Notice how my mouth is closed this time? That’s what 4 days of non-stop dancing will produce: no more hearing-loss for my dance partners.


Cue many minutes of total non-productivity, as I perused through all those pics, bringing back small moments I’d already forgotten.

It’s the “bringing back” part that I struggle with. When I first got back to Montreal, I didn’t want to let go of the intense happiness I’d felt in Dubai. I made the mistake of assuming everything I associated with this trip – including the friendships and all emotions – must be in the past, distinct from my present. And that is true, kinda.

This Dubai trip proved to me that I have the capacity to feel happiness, and the capacity to dream. I created deep bonds with friends, both new and old; these friendships changed me, as all love and shared experiences must. Therefore, who I am today, post-trip, is different than who I was pre-trip, because of the people that I met in Dubai. My anxiety lied to me last week: it is false to assume that all these lovely people are continuing to live their lives, without me, and I without them. We all bear the marks of each others’ influence, stemming from those moments of intersection. That eternal connectivity is just as true as the physical truth that we all apart now, sprinkled across the world.

If I can feel that grateful and connected to the people I spent 4-8 days with, perhaps, maybe, I should refocus my gratitude on those that I share my daily life with? There are so many opportunities for happiness in my Montreal life, that I frequently don’t notice, distracted by the noise that is adulting. Like my Baba taught me: “give us this day our daily bread”. That means my happiness is not stuck in the past, nor is it tied to the outcome of goals set in the future. Happiness is felt in the now, if I will but let myself be open to it. It can be found in my #dreamteam that smiles when they see me, and care and worry about me as much as I try mentor them. In the zany disorganization of Teacher’s dance classes. In the grey weather that is starting to show green tinges of summer. In a good workout with Coach and my gym crew. In my favorite ice cream parlor opening on Sunday for the spring-summer season. In a Friday-night supper with my friend & her fam that I haven’t seen in a few months. In the satisfaction of knowing that I did a good day’s work, boring accountant-style.

Dubai taught me I can be happier than I ever thought possible.

Montreal will teach me to enjoy every day that I build a life of happiness for myself.

Them happiness goals tho!

#beherenow

A valuable lesson

Back in Feb, I was having coffee with Dynamo, and I brought him up to speed concerning my trainwreck dating life.

I’d recently experienced a few moments with Beaut that had led me to believe that perhaps, maybe, with caution, we could sustain a friendship. Dynamo listened to me in silence, and then gravely spoke:

So this is what you are gonna do. You are going to unfriend him from social media, block him, and never talk to him again. He lied to you. He has lied to others. He has repeatedly shown that he will hurt you as a side-effect to him getting something he wants. He can have all the good quantities you describe, all that is true. You have forgiven him, bc you should not hold hatred in your heart. But he is not a good friend. And so he deserves nothing from you. No time, no energy, no space in your life. That isn’t being a drama queen, that is choosing to control the levels of drama and happiness in your life. To chose happiness you MUST not choose drama.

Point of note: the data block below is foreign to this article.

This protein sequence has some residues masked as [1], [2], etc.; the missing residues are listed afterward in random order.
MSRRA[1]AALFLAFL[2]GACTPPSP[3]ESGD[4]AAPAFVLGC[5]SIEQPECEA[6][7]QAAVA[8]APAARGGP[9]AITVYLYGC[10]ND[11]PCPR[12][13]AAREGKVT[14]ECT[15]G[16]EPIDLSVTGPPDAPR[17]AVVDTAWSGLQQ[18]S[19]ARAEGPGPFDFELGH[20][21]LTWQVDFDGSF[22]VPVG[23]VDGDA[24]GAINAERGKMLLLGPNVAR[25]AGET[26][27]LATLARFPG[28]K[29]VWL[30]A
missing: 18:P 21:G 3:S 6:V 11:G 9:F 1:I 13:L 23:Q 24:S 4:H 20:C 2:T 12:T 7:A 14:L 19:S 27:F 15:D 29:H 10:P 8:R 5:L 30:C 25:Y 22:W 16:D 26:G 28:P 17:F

I mourned the end of a chapter in my life that, while tumultuous, had triggered so much personal growth and discovery for me. I was a better person because of Beaut – how sad that I couldn’t benefit from all the advantages he’d generated with him as a part of my life. But Dynamo is wise, and has built a life for himself that I respect and admire. If he tells me something, it’s worth considering.

I followed Dynamo’s orders and blocked Beaut. My stress levels improved almost immediately, and have continued to steadily improve ever since. I’m free.

Dynamo wasn’t done. He had lots to say about my recent string of dates, including Hickster, Eurodude, Older Guy.

I think it is time you question what you want in your life. If you want happiness, why are you accepting guys that won’t bring you happiness in your life? Happiness is a choice, and is contingent on the alignment of the values you hold dear and your own behaviour. The Vanilla I met in 2009 would not have accepted these guys in her life, bc they do not align with her values.

Have your values changed? Because your quest for happiness has not, so make sure your behaviour is reflective of that. I don’t think it is.

Ouch. From my best friend. Hearing that suuuuuuuuuucked. He was right. I’d been settling for dead-end, fun, convenient dating scenarios, with no long-term potential, and usually a whole lot of drama, that inevitably distracted me from my goals of well-being and joy.

A few weeks later, cue my almost burnout and a need for an immediate vacation, and off I went to Paris/Dubai.

I have often stated that the Universe is a bit of a dick, with a fucked-up sense of humour. Well, not this time: the timing of this life lesson was just perfect. If I step back and look at the theme of this trip, it is that of Love and Friendship: both new (FroMan, Energizer and Sunshiney), old (BlondEyes) and dear (BossMan and IronSweetie). There was no drama. There was no insecurity. There was overwhelming happiness and connection and joy. Why? Because of the ppl in my life, willing and capable of sharing themselves beautifully with me, and I with them.

This trip spoiled me. I don’t wanna settle for any less happiness with my friends and dating life than what I experienced in Dubai. Frankly, I don’t think I can settle again: anything less will be too little, when compared to the joy I felt during those 8 days.

Dynamo, as always, was right.


Recap of this trip – Dubai: